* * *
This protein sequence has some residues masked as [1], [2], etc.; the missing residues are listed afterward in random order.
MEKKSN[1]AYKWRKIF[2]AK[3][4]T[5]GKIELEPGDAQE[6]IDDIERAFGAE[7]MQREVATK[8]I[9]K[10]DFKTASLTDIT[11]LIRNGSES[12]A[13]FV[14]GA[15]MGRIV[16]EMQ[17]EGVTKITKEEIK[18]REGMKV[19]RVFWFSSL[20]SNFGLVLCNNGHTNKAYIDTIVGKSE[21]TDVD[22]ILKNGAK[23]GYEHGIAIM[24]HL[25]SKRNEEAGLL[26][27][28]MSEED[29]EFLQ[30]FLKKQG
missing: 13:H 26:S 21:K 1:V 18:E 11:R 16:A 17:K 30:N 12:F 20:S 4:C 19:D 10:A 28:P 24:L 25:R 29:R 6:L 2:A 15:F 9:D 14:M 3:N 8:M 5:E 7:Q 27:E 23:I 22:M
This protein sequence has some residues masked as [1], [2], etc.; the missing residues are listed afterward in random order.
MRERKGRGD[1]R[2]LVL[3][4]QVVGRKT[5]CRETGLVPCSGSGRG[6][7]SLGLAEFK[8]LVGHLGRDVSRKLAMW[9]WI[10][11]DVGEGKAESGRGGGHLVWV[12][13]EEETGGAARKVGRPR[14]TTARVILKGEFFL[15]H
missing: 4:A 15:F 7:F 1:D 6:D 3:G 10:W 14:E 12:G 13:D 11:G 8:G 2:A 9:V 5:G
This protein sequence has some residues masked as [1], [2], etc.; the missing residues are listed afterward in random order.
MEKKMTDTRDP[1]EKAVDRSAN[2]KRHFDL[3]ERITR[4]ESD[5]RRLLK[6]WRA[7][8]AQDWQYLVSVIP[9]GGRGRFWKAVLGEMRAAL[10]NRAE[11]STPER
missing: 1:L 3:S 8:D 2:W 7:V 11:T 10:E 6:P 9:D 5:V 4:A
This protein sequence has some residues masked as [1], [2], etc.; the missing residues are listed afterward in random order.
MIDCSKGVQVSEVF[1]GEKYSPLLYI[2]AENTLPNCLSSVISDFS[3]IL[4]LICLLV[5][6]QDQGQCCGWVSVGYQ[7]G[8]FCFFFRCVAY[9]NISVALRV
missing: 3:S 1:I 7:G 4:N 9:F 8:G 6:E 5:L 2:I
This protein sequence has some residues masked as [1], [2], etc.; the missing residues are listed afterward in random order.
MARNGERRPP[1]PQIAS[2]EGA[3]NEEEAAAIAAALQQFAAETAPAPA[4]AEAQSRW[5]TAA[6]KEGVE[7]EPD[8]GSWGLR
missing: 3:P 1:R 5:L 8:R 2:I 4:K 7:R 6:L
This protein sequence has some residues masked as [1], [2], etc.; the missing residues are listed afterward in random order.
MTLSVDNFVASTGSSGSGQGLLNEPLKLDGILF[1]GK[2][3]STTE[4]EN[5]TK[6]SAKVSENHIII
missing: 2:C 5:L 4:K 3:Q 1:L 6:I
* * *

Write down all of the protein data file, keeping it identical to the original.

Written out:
This protein sequence has some residues masked as [1], [2], etc.; the missing residues are listed afterward in random order.
MEKKSN[1]AYKWRKIF[2]AK[3][4]T[5]GKIELEPGDAQE[6]IDDIERAFGAE[7]MQREVATK[8]I[9]K[10]DFKTASLTDIT[11]LIRNGSES[12]A[13]FV[14]GA[15]MGRIV[16]EMQ[17]EGVTKITKEEIK[18]REGMKV[19]RVFWFSSL[20]SNFGLVLCNNGHTNKAYIDTIVGKSE[21]TDVD[22]ILKNGAK[23]GYEHGIAIM[24]HL[25]SKRNEEAGLL[26][27][28]MSEED[29]EFLQ[30]FLKKQG
missing: 13:H 26:S 21:K 1:V 18:E 11:R 16:A 17:K 30:N 12:F 20:S 4:C 19:D 10:A 28:P 24:L 25:R 29:R 6:L 2:A 15:F 9:D 14:M 3:N 8:M 5:E 7:Q 27:E 23:I 22:M
This protein sequence has some residues masked as [1], [2], etc.; the missing residues are listed afterward in random order.
MRERKGRGD[1]R[2]LVL[3][4]QVVGRKT[5]CRETGLVPCSGSGRG[6][7]SLGLAEFK[8]LVGHLGRDVSRKLAMW[9]WI[10][11]DVGEGKAESGRGGGHLVWV[12][13]EEETGGAARKVGRPR[14]TTARVILKGEFFL[15]H
missing: 4:A 15:F 7:F 1:D 6:D 3:G 10:W 14:E 12:G 13:D 11:G 8:G 2:A 9:V 5:G
This protein sequence has some residues masked as [1], [2], etc.; the missing residues are listed afterward in random order.
MEKKMTDTRDP[1]EKAVDRSAN[2]KRHFDL[3]ERITR[4]ESD[5]RRLLK[6]WRA[7][8]AQDWQYLVSVIP[9]GGRGRFWKAVLGEMRAAL[10]NRAE[11]STPER
missing: 1:L 3:S 8:D 2:W 7:V 11:T 10:E 6:P 9:D 5:V 4:A
This protein sequence has some residues masked as [1], [2], etc.; the missing residues are listed afterward in random order.
MIDCSKGVQVSEVF[1]GEKYSPLLYI[2]AENTLPNCLSSVISDFS[3]IL[4]LICLLV[5][6]QDQGQCCGWVSVGYQ[7]G[8]FCFFFRCVAY[9]NISVALRV
missing: 3:S 1:I 7:G 4:N 9:F 8:G 6:E 5:L 2:I
This protein sequence has some residues masked as [1], [2], etc.; the missing residues are listed afterward in random order.
MARNGERRPP[1]PQIAS[2]EGA[3]NEEEAAAIAAALQQFAAETAPAPA[4]AEAQSRW[5]TAA[6]KEGVE[7]EPD[8]GSWGLR
missing: 3:P 1:R 5:L 8:R 2:I 4:K 7:R 6:L
This protein sequence has some residues masked as [1], [2], etc.; the missing residues are listed afterward in random order.
MTLSVDNFVASTGSSGSGQGLLNEPLKLDGILF[1]GK[2][3]STTE[4]EN[5]TK[6]SAKVSENHIII
missing: 2:C 5:L 4:K 3:Q 1:L 6:I